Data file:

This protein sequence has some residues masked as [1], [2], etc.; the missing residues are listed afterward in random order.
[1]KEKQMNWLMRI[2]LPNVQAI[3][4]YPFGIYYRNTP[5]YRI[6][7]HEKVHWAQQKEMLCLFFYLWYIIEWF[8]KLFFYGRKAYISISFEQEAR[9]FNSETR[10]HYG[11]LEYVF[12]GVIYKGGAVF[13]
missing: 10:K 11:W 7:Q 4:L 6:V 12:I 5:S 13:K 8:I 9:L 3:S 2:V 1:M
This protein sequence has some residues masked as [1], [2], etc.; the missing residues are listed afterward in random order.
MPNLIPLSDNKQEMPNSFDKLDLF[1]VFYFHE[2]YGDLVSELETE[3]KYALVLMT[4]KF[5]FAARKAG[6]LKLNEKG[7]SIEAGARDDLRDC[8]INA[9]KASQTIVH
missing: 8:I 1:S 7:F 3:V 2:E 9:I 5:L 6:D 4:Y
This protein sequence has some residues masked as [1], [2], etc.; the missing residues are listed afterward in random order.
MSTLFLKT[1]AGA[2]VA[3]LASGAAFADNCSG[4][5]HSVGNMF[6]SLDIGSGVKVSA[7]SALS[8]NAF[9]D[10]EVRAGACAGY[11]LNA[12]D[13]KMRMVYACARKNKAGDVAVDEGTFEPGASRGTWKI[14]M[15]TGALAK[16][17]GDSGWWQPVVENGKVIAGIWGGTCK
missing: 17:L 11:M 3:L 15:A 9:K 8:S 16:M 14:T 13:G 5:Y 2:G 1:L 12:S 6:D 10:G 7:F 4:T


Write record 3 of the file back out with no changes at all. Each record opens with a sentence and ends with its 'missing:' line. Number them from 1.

This protein sequence has some residues masked as [1], [2], etc.; the missing residues are listed afterward in random order.
MSTLFLKT[1]AGA[2]VA[3]LASGAAFADNCSG[4][5]HSVGNMF[6]SLDIGSGVKVSA[7]SALS[8]NAF[9]D[10]EVRAGACAGY[11]LNA[12]D[13]KMRMVYACARKNKAGDVAVDEGTFEPGASRGTWKI[14]M[15]TGALAK[16][17]GDSGWWQPVVENGKVIAGIWGGTCK
missing: 17:L 11:M 3:L 15:A 9:K 8:S 16:M 14:T 13:G 5:Y 2:G 1:L 12:S 6:D 10:G 7:F 4:T